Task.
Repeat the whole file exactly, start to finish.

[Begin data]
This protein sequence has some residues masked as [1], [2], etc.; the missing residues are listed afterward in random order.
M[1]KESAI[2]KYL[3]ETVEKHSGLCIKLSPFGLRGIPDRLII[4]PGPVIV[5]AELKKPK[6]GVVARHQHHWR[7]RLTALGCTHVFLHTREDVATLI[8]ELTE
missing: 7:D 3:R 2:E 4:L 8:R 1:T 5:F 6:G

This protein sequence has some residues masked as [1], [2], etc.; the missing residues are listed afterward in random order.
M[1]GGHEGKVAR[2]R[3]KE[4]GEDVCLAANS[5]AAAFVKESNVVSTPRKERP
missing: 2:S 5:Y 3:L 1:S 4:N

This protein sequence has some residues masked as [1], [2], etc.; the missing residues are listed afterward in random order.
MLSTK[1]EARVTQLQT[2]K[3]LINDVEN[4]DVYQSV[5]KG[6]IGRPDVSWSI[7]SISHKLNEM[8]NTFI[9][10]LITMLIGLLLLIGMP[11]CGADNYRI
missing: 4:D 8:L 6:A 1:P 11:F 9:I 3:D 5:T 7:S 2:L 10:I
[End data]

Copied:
This protein sequence has some residues masked as [1], [2], etc.; the missing residues are listed afterward in random order.
M[1]KESAI[2]KYL[3]ETVEKHSGLCIKLSPFGLRGIPDRLII[4]PGPVIV[5]AELKKPK[6]GVVARHQHHWR[7]RLTALGCTHVFLHTREDVATLI[8]ELTE
missing: 7:D 3:R 2:E 4:L 8:R 1:T 5:F 6:G

This protein sequence has some residues masked as [1], [2], etc.; the missing residues are listed afterward in random order.
M[1]GGHEGKVAR[2]R[3]KE[4]GEDVCLAANS[5]AAAFVKESNVVSTPRKERP
missing: 2:S 5:Y 3:L 1:S 4:N

This protein sequence has some residues masked as [1], [2], etc.; the missing residues are listed afterward in random order.
MLSTK[1]EARVTQLQT[2]K[3]LINDVEN[4]DVYQSV[5]KG[6]IGRPDVSWSI[7]SISHKLNEM[8]NTFI[9][10]LITMLIGLLLLIGMP[11]CGADNYRI
missing: 4:D 8:L 6:A 1:P 11:F 9:I 3:D 5:T 7:S 2:L 10:I